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Florida Probate Blog

Monthly Archives: November 2008

Florida’s Slayer Statute

Written by on Nov 26, 2008| Posted in: Estate Litigation

Why The Slayer Rule May Prevent the Slayer’s Estate From Benefiting From the Slayer’s Act By Adrian P. Thomas Nullus Commodum capere potest de injuria sua propria (No man can take advantage of his own wrong) Some readers may be familiar with one of my cases that has been in the headlines recently.  When appropriate, the Florida Slayer Rule can be applied to prevent an injustice and to preclude a killer from benefiting from the crime. Florida, like many other states, has adopted the Uniform Probate Code’s version of the Slayer Rule. See Fla.Stat. §732.802. Unif. Probate Code 2-803 (amended 1993), 8 U.L.A. 211, 211-12. The relevant part of the statute reads:

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Prenuptial Agreements and Probate

Written by on Nov 19, 2008| Posted in: Estate Litigation

Fifth District Rules Plain Language Govern Interpretation of Ante-Nuptial Agreement What is a Prenuptial Agreement? A Premarital or prenuptial or antenuptial agreement means an agreement between prospective spouses made in contemplation of marriage and to be effective upon marriage. The agreement typically speaks to issues relating to property and can involve virtually any interest or rights in any present or future real or personal property rights. Prenuptial agreements can also allocate rights and risks to the parties’ income and earnings, both active and passive.

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Exempt Property & The Pretermitted Spouse

Written by on Nov 14, 2008| Posted in: General

Fourth District Court of Appeals provides guidance on determination of exempt property.In Florida, the law provides that the surviving spouse of a decedent (or the decedent’s children if no surviving spouse) has a right to a share of the decedent’s “exempt property.” Exempt property Exempt property is defined in the Florida Probate Code as including: (1) household furniture, furnishings, and appliances in the decedent’s usual place of abode, up to a net value of $10,000 as of the date of death;(2) all automobiles held in the decedent’s name and regularly used by the decedent or members of the decedent’s immediate family as their personal automobiles;(3) Florida prepaid college program contracts purchased and Florida college savings agreements established under statutes;(4) all benefits paid pursuant to the statute which provides for death benefits for certain teachers and school administrators. See Fla.Stat. § 732.402(2).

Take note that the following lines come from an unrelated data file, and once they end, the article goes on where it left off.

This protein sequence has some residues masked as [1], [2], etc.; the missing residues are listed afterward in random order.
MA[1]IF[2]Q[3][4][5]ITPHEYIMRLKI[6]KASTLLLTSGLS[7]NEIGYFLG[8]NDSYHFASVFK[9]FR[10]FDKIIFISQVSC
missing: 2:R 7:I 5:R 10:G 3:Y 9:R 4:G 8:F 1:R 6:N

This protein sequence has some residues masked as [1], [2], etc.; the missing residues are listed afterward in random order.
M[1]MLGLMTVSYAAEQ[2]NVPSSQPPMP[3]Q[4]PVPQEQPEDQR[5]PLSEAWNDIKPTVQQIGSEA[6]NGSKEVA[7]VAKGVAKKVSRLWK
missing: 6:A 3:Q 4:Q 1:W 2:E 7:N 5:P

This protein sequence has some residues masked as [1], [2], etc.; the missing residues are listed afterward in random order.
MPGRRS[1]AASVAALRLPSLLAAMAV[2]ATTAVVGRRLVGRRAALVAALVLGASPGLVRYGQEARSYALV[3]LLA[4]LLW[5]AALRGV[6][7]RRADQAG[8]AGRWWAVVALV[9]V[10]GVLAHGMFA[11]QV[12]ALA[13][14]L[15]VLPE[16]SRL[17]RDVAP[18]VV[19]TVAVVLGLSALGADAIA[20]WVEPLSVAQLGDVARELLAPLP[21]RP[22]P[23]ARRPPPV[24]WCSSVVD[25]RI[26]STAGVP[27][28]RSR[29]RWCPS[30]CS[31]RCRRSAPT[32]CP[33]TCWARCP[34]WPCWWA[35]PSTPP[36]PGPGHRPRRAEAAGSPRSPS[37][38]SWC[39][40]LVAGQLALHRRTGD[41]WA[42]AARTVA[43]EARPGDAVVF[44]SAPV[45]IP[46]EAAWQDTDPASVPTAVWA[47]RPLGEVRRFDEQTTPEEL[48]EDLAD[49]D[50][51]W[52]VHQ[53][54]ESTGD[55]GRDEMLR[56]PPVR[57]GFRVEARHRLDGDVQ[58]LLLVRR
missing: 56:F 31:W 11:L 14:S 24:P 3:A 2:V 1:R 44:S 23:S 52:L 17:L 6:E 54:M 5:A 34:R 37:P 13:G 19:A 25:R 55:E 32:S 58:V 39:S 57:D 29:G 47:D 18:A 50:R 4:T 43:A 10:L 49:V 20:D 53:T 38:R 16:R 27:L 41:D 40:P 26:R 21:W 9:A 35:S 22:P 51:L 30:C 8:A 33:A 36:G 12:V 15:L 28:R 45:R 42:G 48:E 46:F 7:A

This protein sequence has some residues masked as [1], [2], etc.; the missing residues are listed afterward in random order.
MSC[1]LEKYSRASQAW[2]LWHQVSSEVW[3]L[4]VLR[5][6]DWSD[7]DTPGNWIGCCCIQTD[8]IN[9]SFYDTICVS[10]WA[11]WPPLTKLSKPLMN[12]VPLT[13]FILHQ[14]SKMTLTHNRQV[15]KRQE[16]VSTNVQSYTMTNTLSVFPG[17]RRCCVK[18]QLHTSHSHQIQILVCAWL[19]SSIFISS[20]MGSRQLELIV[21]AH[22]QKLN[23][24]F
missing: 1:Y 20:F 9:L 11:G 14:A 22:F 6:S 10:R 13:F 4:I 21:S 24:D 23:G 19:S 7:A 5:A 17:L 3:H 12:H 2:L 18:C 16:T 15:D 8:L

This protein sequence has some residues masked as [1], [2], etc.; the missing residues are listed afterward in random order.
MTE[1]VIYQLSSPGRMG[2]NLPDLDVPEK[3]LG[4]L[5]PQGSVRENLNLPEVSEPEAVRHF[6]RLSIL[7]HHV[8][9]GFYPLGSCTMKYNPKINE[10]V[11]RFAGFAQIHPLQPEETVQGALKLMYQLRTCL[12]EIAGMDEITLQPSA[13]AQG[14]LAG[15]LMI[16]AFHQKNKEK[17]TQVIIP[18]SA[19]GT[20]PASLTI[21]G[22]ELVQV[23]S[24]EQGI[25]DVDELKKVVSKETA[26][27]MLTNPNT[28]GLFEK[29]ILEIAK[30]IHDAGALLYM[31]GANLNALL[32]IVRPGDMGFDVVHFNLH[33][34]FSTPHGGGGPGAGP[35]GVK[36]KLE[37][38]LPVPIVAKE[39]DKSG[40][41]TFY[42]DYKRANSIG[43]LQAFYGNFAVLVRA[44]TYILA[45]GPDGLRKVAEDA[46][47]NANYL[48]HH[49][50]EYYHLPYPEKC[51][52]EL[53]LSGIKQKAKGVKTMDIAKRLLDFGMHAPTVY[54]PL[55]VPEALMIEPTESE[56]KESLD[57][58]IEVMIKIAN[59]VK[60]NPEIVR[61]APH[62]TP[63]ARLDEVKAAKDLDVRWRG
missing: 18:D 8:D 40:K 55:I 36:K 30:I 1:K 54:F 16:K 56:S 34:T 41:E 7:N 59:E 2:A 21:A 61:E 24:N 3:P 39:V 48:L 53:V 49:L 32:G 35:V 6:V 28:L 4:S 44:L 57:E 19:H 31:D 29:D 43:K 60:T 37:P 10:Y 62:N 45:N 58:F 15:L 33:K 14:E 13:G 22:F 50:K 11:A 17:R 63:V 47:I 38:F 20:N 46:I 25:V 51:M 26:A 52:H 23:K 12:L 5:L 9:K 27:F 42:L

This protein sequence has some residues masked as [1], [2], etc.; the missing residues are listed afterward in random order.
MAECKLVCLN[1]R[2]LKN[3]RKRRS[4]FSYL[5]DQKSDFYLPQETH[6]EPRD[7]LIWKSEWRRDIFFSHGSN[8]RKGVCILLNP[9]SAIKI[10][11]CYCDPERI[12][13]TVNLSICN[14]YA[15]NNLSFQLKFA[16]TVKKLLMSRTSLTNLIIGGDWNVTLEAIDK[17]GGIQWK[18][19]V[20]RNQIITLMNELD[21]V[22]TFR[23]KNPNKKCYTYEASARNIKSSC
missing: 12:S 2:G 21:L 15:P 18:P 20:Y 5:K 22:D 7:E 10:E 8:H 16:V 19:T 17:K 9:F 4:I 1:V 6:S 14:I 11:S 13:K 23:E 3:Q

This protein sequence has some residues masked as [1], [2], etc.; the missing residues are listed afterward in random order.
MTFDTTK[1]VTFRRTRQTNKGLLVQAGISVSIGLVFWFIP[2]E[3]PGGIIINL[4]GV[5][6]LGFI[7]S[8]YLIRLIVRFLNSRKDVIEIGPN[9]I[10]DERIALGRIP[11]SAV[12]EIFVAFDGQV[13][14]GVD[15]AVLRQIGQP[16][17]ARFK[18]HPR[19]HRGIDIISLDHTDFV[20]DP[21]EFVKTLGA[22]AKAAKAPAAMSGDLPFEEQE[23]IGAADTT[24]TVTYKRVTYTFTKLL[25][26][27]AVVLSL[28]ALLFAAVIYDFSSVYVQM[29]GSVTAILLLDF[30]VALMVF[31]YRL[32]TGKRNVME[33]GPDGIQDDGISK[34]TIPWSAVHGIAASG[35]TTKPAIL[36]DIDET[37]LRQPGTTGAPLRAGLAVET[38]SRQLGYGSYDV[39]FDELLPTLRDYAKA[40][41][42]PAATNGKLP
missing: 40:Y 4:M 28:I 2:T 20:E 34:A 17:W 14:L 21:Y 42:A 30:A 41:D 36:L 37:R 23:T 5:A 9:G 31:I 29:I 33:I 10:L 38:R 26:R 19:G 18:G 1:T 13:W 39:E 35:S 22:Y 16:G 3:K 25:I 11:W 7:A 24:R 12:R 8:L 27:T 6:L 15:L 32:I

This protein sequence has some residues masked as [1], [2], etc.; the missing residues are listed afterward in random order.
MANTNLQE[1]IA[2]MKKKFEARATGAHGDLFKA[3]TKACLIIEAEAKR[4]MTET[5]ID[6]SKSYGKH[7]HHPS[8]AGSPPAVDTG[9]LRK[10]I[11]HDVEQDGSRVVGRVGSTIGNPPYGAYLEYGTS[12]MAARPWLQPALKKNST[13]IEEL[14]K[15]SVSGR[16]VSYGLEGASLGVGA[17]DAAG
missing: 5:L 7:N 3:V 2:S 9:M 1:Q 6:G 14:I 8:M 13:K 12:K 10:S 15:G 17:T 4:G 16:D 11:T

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Testamentary Capacity: Do We Need Legal Reform?

Written by on Nov 11, 2008| Posted in: Estate Litigation

Previous blog posts have discussed the fundamentals of will contests in Florida. These actions occur when a will is offered for probate (See Post dated October 28, 2008 What is the Definition of Probate) which is always after the testator has died. One of the most common grounds for a person seeking to invalidate a will offered for probate is that the will was executed at a time when the testator (the person signing the will) lacked testamentary capacity. The legal standard for testamentary capacity is that the testator knew the nature and extent of his or her property, the natural objects of his or her bounty (property) and the contents of his or her estate plan. See, In re Estate of Tolin, 622 So.2d 988, 990 (Fla. 1993). Since the person signing the will isn’t alive to testify or be examined in order to determine testamentary capacity, the court […]

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What is a Resulting Trust?

Written by on Nov 10, 2008| Posted in: Trust Litigation

Resulting trusts are a fiction of the law that arises where property is transferred or acquired by one under facts and circumstances which indicate that the beneficial interest is not intended to be enjoyed by the holder of legal title. A case some readers may have read about in recent newspaper headlines involved a legal theory based on a resulting trust remedy. In City of Boston v. Roxbury Action Program, Inc., 68 Mass. 1101, 865 N.E2d 1140 (2007) the city of Boston became aware that a landowner, which was obligated to convey land to the city due to an inability to obtain a government commitment for housing development on property. The City went to Court claiming that the landowner was holding the property for the City under a resulting trust, since it wasn’t, in the city’s view, the parties’ intention for the landowner to hold the beneficial interest in the […]

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Settlement Agreements and Mediation in Probate

Written by on Nov 5, 2008| Posted in: Probate Litigation

Third District Court of Appeals Upholds Terms of Settlement Agreement Between BeneficiariesThe sanctity of the signed settlement agreement was confirmed on October 29, 2008 when the Third District issued its opinion in Charles Brindle v. Richard W. Brindle, –So.2d–, 2008 WL 4722746; 33 Fla.L.Weekly D2528a (Fla.4th DCA October 29, 2008). Brindle originated in the form of two competing orders from the civil and probate benches in Monroe County. The first order adopted and approved a written settlement agreement by which the sons of the decedent, Dorothy Brindle, resolved a will contest among themselves and agreed to a global reallocation and distribution of all of their inheritance given to them under Dorothy’s will. Fast forward two years, when the Personal Representative of Dorothy’s estate (who also signed the settlement agreement) discovered during the course of asset distribution that there were insufficient assets in the estate to pay the expenses. Monroe County […]

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